If you look in a dictionary, spirituality is described as an involvement in the life of the spirit or the soul as opposed to the material or physical world. This opposition reflects attitudes in the contemporary world, where spirituality is widely perceived as a way of being that is different to living a ‘normal’ life, and only available to the special few. Society has strayed a long way from the universal umbrella of religion, much of which has lost touch with its spiritual past. But now and then we hear of cultures, past and present, where this division between the material and whatever we mean by the spiritual, is incomprehensible, in which every aspect of the day is considered a real involvement in the rich life of the spirit, which gives cohesion not only to the life of the individual but also to the society people live in.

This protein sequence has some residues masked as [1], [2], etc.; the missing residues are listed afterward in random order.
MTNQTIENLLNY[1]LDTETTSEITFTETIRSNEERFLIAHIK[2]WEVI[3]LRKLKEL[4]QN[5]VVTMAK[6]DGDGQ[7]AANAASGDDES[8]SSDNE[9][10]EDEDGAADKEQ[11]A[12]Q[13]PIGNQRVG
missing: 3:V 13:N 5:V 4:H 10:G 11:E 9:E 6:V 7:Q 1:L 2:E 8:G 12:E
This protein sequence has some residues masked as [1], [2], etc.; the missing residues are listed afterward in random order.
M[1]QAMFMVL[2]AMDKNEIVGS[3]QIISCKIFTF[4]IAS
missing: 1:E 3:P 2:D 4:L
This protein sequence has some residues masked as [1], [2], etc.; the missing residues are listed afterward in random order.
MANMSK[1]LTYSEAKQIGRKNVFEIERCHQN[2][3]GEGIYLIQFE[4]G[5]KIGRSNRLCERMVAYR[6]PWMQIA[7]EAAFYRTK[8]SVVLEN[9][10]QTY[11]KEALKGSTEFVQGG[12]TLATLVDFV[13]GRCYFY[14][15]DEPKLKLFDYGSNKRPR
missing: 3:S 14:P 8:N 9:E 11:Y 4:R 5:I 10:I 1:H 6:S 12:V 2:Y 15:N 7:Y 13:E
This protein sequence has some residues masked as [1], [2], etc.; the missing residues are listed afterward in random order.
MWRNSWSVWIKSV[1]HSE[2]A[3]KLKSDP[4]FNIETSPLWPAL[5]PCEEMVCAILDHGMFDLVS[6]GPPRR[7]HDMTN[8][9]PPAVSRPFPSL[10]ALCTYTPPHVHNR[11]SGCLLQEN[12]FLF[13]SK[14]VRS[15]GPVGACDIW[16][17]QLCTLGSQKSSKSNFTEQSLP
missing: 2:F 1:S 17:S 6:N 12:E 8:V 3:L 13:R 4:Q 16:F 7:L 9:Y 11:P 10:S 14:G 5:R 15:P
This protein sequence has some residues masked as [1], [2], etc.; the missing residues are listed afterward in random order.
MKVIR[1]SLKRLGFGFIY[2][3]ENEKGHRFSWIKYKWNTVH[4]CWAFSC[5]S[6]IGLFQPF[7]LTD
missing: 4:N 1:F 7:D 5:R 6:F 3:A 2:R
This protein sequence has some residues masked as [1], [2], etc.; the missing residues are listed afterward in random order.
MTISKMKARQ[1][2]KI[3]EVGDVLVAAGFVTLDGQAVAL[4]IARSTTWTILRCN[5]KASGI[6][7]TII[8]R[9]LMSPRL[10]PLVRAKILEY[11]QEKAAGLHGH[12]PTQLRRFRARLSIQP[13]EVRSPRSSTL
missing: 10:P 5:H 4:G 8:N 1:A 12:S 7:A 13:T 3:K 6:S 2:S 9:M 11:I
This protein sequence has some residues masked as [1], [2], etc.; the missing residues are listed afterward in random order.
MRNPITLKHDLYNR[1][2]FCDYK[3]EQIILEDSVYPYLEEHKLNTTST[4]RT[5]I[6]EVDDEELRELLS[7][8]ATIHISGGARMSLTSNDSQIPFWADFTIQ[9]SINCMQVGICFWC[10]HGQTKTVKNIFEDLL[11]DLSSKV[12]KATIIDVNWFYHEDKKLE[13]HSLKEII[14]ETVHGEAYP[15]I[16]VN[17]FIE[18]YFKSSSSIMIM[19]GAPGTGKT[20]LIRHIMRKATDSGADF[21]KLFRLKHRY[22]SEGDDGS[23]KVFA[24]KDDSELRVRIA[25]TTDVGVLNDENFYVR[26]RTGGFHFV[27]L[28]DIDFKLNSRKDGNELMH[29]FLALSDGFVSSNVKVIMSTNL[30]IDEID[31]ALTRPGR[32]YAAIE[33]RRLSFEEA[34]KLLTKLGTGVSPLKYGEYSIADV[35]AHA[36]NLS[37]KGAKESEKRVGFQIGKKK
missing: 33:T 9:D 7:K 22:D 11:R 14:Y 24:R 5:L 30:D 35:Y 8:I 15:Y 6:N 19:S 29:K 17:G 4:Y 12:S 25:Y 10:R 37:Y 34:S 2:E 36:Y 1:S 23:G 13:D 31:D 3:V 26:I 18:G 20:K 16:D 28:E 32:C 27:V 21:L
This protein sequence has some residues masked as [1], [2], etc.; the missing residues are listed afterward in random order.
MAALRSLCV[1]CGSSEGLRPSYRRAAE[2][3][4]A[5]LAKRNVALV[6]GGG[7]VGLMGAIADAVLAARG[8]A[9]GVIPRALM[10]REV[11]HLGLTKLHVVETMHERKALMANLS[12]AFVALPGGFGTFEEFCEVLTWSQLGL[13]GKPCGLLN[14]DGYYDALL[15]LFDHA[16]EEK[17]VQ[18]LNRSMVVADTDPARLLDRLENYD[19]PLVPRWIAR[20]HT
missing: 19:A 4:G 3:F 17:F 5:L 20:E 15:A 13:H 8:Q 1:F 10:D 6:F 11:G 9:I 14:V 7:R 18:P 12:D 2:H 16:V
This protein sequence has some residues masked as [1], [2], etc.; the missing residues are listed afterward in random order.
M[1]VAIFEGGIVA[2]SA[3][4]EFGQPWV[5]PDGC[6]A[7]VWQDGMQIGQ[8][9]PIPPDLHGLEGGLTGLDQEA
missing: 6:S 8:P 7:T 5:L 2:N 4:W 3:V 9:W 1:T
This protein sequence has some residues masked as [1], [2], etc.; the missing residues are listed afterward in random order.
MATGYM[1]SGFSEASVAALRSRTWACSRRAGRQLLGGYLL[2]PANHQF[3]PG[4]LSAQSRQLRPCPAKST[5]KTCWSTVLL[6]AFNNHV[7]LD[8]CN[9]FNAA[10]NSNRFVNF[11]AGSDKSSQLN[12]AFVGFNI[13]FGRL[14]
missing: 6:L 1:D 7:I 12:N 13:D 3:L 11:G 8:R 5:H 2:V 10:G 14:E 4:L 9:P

There is a widespread renewal of interest in spirituality, particularly in the secularization of some of its ‘wisdom’ in the psychological and healing arts. But more often than not, we carry this paradigm of there being a split between the ‘normal’ life of the material world and the spiritual, which leads us to believe that the spiritual paradoxically exists somewhere else. The consequence of this is that when we feel a calling to explore the depths of who we are, we can take it to imply that we should become a very different person from the one we already are. We often see spiritual ‘brands’ advertising themselves with a promise of ‘transformation’, with a new and better version of ourselves sitting invitingly on the horizon. These claims are a little fragile. Commonly we carry an identity generated in childhood and embody a history of believing ourselves to be unworthy. It’s hardly surprising then that people respond to options that promise radical change, with the prize of transitioning from the burden of the wounds we already carry, to being unveiled anew as a kind of spiritual warrior. I am generalizing and exaggerating, but I simply want to underline the paradox and the unkindness of building the sense of the spiritual on our apparent failure of being the person we already are. Our wounds may well lead us to deeper explorations, but our possibility is of opening to a beauty that is ourselves and already present, rather than becoming someone else. This is where the real nourishment resides. And to quote a common platitude, we all want to ‘be’ ourselves. Spirituality isn’t really one of life’s options, since everyone is called upon to negotiate the blessing of their own nature, even when we think it otherwise. We are all fellow travelers.